How making sure finances add up can help relationships blossom

Money chat may not seem like the language of love, but as Valentine’s Day looms this weekend financial harmony can help a relationship flourish. Vicky Shaw reports.

Being on the same page with financial planning can be helpful for many couples. Picture: PA/iStock
Being on the same page with financial planning can be helpful for many couples. Picture: PA/iStock

Discussions about planning your will, or everyday money management may not exactly be the first topics that spring to mind when you’re planning a romantic date.

But, whether you’re chatting on Zoom to a new potential partner, or having a cosy night in with your long-term love, asking the other person how they feel about money issues can help indicate whether you’re destined for financial harmony further down the line.

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So, how can you approach money conversations, or a ‘financial date night’? Here are some suggestions…

For people in new relationships

Emma Watson, head of financial planning at Rathbone Investment Management, suggests considering your financial compatibility from early on.

“Financial compatibility is very important to the success over the longer term of a relationship, but most new couples, perhaps understandably, don’t look beyond the surface level of how much do you earn/own,” says Watson.

“True financial compatibility is a meeting of attitudes, aims and beliefs, not just pounds and pence. If you are to share a lifetime with someone – with all its ups and downs, career gaps while the children are small, unexpected bills when the car breaks down or the boiler explodes – it helps if you are both on the same wavelength.

“Is your partner a squirrel? Not literally of course, but squirrels think and act beyond the here and now and tuck resources away for the harder months,” Watson adds. “If you’re a squirrel but your potential partner isn’t, then it’s not necessarily a no-go, but it is best to be open and realistic about this. Most successful partnerships have a least one squirrel on the team and this works best when it’s clearly understood in the partnership.”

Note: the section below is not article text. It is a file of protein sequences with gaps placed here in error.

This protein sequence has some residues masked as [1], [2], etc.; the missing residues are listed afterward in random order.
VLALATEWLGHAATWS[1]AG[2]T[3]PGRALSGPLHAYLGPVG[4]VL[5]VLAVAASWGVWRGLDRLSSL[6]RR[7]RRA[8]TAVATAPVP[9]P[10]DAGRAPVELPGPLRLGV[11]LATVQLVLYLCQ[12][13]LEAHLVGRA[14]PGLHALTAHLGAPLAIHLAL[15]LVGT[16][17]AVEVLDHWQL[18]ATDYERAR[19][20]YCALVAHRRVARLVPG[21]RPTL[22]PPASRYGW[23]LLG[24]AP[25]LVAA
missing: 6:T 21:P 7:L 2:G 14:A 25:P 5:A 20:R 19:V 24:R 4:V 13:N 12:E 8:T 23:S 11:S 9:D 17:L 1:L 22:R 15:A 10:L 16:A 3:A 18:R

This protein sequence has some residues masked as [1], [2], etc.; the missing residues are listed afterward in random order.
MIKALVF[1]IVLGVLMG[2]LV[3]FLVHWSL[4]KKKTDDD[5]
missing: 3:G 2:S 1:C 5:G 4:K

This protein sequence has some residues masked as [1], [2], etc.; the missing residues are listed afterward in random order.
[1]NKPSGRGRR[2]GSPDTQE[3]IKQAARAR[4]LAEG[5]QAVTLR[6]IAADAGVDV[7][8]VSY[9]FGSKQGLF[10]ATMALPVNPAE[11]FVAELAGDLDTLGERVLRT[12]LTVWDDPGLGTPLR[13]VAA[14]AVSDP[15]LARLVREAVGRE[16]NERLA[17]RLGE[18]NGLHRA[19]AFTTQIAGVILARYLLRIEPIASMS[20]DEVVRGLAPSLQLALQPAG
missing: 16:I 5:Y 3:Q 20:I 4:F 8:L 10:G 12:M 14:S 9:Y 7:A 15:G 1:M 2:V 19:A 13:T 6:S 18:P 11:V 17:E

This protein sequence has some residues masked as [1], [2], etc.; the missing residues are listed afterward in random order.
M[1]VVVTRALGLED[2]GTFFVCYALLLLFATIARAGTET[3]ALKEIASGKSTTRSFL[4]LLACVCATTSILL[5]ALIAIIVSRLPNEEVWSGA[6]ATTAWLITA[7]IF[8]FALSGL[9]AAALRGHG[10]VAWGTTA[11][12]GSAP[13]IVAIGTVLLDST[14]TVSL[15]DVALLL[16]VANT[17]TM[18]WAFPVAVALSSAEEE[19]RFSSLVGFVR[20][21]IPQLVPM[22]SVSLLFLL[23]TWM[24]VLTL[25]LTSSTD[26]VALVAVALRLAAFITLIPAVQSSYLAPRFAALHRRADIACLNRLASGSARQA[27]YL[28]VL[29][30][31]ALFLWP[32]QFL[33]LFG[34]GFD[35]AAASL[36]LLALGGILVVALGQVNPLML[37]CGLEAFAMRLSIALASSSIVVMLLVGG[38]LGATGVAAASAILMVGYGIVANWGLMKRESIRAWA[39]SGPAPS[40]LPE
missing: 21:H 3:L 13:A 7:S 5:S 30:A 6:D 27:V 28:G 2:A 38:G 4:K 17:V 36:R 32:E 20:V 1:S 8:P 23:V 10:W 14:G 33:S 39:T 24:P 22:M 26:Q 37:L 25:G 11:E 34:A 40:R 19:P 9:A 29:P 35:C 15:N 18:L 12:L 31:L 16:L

Tips for more established relationships

Emma-Lou Montgomery, associate director at Fidelity International, suggests couples write down the key aspirations they want to achieve and set out a plan for how they are going to get there.

“Want to feel more financially secure each month, expecting a baby, or thinking about growing old together? All these things need some financial planning, and the first step is making sure you’re both clear on where you are heading,” says Montgomery.

Established couples may want to set up joint bank accounts, but Montgomery says: “It’s wise to make sure you both maintain a separate account of your own as well. This will ensure you retain some financial independence and that both of you are financially protected, should your relationship end.”

Those planning to be together forever

Shona Lowe, private client and corporate director at 1825, a financial planning arm of Standard Life, suggests having a chat about wills.

“A will means that, when the worst does happen, as many of your assets and belongings as possible will pass to the people you want,” says Lowe. “Moving in together, getting married and starting a family are all triggers for people to put a will in place, but the truth is it’s never too early if you want to make sure you’ve taken control of who gets what.”

Lowe also suggests discussing powers of attorney. “Date night conversations often turn to plans for the future and you’ll want to do everything you can to make sure those plans stay on track.

“Having formally appointed someone you trust to make decisions on your behalf if you can’t for any reason in the future, is one of the ways you can do that.”

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